Every night, millions of Americans deal with the effects of obstructive sleep apnea. Much to the frustration of their sleep partners, sufferers of this sleep disorder toss and turn, often snoring loudly and jolting themselves awake. The cycle is repeated often hundreds of times each night and leaves the sufferer exhausted and unrested in the morning.
According to the National Sleep Apnea Foundation, the disorder affects more than 18 million Americans (and possibly many more), and the vast majority of cases are undiagnosed. But sleep apnea is far from a minor annoyance; its effects can be potentially deadly. Left untreated, obstructive sleep apnea has been linked to high blood pressure, heart disease, stroke, diabetes, depression and other problems. And one particular effect can have far-reaching consequences — daytime drowsiness from the lack of restful sleep can lead to falling asleep while driving.
After a September train crash in Hoboken, New Jersey, in which one person was killed and at least 114 were injured, the Federal Railroad Administration announced it will issue a “strong recommendation” that train operators be tested regularly for sleep apnea. In the Hoboken crash, engineer Thomas Gallagher tested positive for sleep apnea after the crash, but he had passed a physical a couple of months before the crash. Gallagher reported feeling rested when he showed up for work that morning, but has no memory of the crash before waking up on the floor of the engineer’s cab.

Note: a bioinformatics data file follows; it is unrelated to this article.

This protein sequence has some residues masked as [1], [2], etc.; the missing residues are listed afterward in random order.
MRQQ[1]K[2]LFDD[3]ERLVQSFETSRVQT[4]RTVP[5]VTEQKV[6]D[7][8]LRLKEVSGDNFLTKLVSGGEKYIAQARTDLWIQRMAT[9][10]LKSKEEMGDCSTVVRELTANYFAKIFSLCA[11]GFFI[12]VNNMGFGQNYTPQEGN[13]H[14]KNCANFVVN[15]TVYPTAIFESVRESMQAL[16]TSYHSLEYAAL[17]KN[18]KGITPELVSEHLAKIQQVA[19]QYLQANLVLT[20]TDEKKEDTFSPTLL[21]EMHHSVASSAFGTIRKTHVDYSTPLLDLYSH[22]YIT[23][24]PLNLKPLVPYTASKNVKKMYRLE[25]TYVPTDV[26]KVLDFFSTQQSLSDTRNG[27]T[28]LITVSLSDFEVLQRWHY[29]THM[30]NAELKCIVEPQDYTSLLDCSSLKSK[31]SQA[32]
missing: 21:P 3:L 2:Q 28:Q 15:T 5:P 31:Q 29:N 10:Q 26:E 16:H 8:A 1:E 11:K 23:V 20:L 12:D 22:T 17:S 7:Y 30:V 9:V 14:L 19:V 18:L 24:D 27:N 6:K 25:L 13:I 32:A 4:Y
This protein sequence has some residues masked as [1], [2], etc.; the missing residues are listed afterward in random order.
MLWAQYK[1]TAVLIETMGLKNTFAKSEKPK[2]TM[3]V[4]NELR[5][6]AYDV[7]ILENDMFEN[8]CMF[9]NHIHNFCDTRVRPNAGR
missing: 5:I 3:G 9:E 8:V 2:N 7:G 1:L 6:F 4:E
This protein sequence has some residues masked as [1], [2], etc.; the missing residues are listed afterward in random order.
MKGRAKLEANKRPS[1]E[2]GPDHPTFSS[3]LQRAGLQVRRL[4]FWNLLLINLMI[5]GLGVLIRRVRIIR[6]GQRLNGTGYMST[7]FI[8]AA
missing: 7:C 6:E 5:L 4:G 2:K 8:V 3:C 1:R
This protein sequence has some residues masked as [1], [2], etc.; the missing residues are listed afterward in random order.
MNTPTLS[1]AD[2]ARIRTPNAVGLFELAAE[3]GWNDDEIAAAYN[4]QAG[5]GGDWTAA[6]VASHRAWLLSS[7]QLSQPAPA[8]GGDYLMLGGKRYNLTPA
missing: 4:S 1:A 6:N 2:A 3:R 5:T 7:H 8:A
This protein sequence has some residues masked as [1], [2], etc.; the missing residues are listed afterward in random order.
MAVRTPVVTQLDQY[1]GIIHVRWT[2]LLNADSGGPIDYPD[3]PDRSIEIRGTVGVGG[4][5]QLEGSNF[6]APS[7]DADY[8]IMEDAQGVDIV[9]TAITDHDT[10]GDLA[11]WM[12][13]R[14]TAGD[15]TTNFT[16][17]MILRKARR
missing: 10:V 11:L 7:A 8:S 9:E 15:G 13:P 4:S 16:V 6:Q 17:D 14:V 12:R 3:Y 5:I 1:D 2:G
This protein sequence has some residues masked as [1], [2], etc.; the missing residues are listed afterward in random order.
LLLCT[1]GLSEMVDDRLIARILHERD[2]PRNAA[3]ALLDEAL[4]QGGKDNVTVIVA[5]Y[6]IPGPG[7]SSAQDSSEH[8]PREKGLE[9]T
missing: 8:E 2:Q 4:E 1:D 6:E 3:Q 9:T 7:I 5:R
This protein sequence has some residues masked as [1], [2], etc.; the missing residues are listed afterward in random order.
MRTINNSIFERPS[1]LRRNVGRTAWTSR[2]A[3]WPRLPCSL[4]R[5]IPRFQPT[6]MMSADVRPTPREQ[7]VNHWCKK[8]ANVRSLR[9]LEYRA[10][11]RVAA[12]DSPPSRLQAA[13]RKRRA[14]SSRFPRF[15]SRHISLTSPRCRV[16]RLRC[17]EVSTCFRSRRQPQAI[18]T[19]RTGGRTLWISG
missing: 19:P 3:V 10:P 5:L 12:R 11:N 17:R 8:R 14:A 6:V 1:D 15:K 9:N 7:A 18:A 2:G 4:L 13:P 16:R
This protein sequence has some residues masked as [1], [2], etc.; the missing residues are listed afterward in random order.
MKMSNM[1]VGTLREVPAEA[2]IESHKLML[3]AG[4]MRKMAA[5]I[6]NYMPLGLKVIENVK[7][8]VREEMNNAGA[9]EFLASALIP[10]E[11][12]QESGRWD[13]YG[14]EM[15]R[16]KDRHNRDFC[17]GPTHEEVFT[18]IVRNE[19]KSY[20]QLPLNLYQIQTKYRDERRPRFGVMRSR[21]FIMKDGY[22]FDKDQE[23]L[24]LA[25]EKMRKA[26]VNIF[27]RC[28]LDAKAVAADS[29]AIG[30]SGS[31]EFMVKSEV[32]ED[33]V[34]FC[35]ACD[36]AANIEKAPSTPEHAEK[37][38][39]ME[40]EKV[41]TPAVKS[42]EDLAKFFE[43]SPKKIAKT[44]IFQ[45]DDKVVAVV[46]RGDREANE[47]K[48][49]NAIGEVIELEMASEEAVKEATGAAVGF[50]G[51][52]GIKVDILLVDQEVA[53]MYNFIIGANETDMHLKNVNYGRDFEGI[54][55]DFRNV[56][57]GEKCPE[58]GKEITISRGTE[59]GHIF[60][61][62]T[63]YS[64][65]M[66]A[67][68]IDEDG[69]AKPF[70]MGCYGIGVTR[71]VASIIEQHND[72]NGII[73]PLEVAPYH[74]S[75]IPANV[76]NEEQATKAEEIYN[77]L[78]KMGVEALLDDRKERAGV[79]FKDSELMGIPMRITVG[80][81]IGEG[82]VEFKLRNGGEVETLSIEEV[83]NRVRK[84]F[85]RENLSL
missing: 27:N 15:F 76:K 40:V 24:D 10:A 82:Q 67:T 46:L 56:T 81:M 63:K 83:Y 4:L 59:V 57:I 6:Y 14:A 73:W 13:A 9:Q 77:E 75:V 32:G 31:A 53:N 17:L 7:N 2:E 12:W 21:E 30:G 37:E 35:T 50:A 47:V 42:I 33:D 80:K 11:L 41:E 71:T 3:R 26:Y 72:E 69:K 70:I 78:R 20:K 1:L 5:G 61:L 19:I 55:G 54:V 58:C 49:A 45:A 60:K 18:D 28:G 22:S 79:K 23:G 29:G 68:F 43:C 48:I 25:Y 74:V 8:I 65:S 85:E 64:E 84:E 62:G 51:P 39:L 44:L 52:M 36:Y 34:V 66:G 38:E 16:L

Sleep apnea has also been blamed for a number of other train crashes, some fatal. According to the AP’s story, New York’s Metro-North service started testing its engineers for obstructive sleep apnea in 2013, after a deadly crash. Since then, 51 of 438 engineers tested positive for the disorder and treatment for them was ordered.
Sleep apnea, of course, isn’t a new problem; nor are the potential deadly effects. In 2015, the Centers for Disease Control and Prevention reported that drowsy driving resulted in 72,000 crashes in 2013, resulting in 44,000 injuries and 800 deaths. However, the CDC report notes that those statistics may be very conservative. Studies have repeatedly shown that many of us are driving tired, and (particularly on longer trips) can fall asleep easily.
In March, the Federal Railroad Administration and the National Transportation Safety Board sought public input on the potential impacts of testing railroad workers and commercial motor vehicle drivers for obstructive sleep apnea. And the NTSB issued new guidance requiring that airlines test their pilots for the disorder on a regular basis and require treatment to be allowed back into the cockpit.
The actions came after at least 34 troubling incidents (and possibly many more), such as a 2008 Go! Airlines flight in which two pilots fell asleep on a short-hop flight between Honolulu and Hilo, Hawaii. The pilots flew their plane, 40 passengers and a flight attendant 26 miles past their island destination into open ocean and did not respond to air traffic controllers for more than 18 minutes. After their safe return, the captain was tested and found to have “undiagnosed severe OSA.”
FRA Administrator Sarah Feinberg told the Associated Press that the agency is considering that all railroad operators be screened for obstructive sleep apnea and other sleep and fatigue disorders. While the issue has been of concern for years, Feinberg told the AP it’s time to take action. “At this point it’s unacceptable to wait any longer,” she said. “This is one more thing railroads can do to keep their passengers safe and the communities they’re traveling through safe.”
For more about sleep apnea, its causes and treatments, visit http://www.sleepapnea.org/.